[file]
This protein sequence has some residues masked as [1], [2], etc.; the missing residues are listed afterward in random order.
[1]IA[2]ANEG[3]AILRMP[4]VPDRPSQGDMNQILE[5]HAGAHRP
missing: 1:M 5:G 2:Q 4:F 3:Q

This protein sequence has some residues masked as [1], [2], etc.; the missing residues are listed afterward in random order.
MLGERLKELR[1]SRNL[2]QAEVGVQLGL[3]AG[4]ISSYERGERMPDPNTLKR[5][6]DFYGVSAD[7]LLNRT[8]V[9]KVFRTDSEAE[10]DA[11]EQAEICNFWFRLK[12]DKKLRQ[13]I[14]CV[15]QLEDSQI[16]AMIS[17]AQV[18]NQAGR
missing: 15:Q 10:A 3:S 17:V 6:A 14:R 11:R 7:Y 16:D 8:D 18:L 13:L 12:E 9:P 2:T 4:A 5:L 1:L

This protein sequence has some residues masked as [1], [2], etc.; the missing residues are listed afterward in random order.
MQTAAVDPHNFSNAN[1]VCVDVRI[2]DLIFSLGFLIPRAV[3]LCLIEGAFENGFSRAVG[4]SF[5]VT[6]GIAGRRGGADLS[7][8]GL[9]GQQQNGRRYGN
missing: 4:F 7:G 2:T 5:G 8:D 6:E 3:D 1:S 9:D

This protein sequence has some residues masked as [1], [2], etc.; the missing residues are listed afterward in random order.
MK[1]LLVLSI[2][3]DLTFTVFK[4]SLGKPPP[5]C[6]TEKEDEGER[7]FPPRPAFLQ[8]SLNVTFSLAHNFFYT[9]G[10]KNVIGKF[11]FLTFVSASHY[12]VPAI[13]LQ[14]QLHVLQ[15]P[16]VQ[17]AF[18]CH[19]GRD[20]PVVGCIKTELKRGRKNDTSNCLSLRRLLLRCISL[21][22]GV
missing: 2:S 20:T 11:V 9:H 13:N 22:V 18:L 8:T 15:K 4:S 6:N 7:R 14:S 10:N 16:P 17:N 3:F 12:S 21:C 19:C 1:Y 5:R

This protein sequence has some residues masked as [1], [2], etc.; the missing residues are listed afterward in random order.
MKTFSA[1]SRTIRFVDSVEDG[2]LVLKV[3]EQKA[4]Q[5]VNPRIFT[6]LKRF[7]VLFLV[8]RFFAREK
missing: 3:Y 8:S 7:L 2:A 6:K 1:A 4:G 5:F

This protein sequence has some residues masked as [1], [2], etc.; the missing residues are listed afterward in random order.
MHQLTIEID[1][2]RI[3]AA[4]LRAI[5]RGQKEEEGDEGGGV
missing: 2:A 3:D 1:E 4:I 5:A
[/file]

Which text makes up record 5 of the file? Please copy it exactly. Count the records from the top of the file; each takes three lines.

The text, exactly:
This protein sequence has some residues masked as [1], [2], etc.; the missing residues are listed afterward in random order.
MKTFSA[1]SRTIRFVDSVEDG[2]LVLKV[3]EQKA[4]Q[5]VNPRIFT[6]LKRF[7]VLFLV[8]RFFAREK
missing: 3:Y 8:S 7:L 2:A 6:K 1:A 4:G 5:F